“I wrote it straight after it happened,” she says. “I wanted to be really honest about it.” She feels we don't talk, or write, enough about this primordial experience – partly because it's dismissed as being commonplace. Yet until comparatively recently, childbirth was an extremely hazardous process. “It's still a really major thing for your body to go through, but in the past it might well have killed you.

“It's also something that makes you feel stronger,” she adds. “After giving birth I felt – what else could I do? You feel almost like a superhero, because you can't believe your body's just done that.”

If the shoreline is a boundary where lives change, it's also a place where lives end. Death is a recurrent theme in Salt On Your Tongue, partly because of the ocean's voracious appetite for human souls but also because Runcie had been profoundly affected by the loss of her grandmother, whose hand she'd held while she slipped away, her lungs struggling “as if she was trying to breathe underwater”.

Growing up in Hertfordshire, Runcie had an exceptionally strong bond with her grandmother – a respected concert pianist whom Charlotte recalls as “an amazing woman, quite forthright: very much her own person with her own interests at a time when it was quite unfashionable for wives of clergyman to be that”. Rosalind Runcie wasn't interested in church fetes or flower arranging and she always insisted on her husband helping out with the washing up – a story that gets even better when you know that her husband – Charlotte's late grandfather – was Robert Runcie, a high-profile cleric during the 1980s when, as the Archbishop of Canterbury, he officiated over the marriage of Prince Charles to Diana Spencer and famously clashed with Margaret Thatcher's government by criticising their policies on inner city poverty and praying for the dead on both sides of the Falklands conflict.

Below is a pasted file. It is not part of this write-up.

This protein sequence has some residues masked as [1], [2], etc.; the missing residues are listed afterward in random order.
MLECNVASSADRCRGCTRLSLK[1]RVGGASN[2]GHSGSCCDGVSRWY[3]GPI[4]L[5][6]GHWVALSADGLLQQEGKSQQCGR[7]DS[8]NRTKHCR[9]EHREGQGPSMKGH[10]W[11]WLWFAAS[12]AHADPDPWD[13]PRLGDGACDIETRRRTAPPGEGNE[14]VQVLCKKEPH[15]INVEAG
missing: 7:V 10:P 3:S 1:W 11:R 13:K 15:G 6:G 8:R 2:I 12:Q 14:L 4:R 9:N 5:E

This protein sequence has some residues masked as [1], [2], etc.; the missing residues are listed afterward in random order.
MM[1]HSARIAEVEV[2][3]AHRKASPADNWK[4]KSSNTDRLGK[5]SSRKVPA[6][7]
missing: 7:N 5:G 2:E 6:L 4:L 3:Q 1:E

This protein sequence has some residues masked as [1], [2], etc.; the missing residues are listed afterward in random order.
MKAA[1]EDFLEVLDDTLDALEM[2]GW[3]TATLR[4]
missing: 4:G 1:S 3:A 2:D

Runcie's parents are also well-known. Her mother, Marilyn Imrie, is a radio producer and her father, James Runcie, is a filmmaker, TV producer and novelist whose books about the sleuthing vicar, Sidney Chambers, have been adapted into the ITV drama series Grantchester. Clearly, the influence of Christianity has been strong in the Runcie family and in her book, Charlotte explores the role of faith in seafaring communities, whose church bells would be rung during storms to ask God to calm the waters. “Perhaps,” she writes, “they thought people's cries were hard to hear over howling winds, and bells are louder than prayers.”

Prayers and hymns did, of course, reverberate around Scotland's coasts and The Unst Boat Song – an ancient Shetland air – is a favourite of the Dalriada Bar community choir, with whom Runcie still sings. The song, she says, is “a prayer for safety at sea that probably would have been sung by women on shore, whose lives completely depended on their husbands and fathers who were away for months at a time, at the mercy of storms”. In many coastal communities, those prayers would have been made to Mary, who as Stella Maris or “star of the sea” was venerated as a protector of seafarers.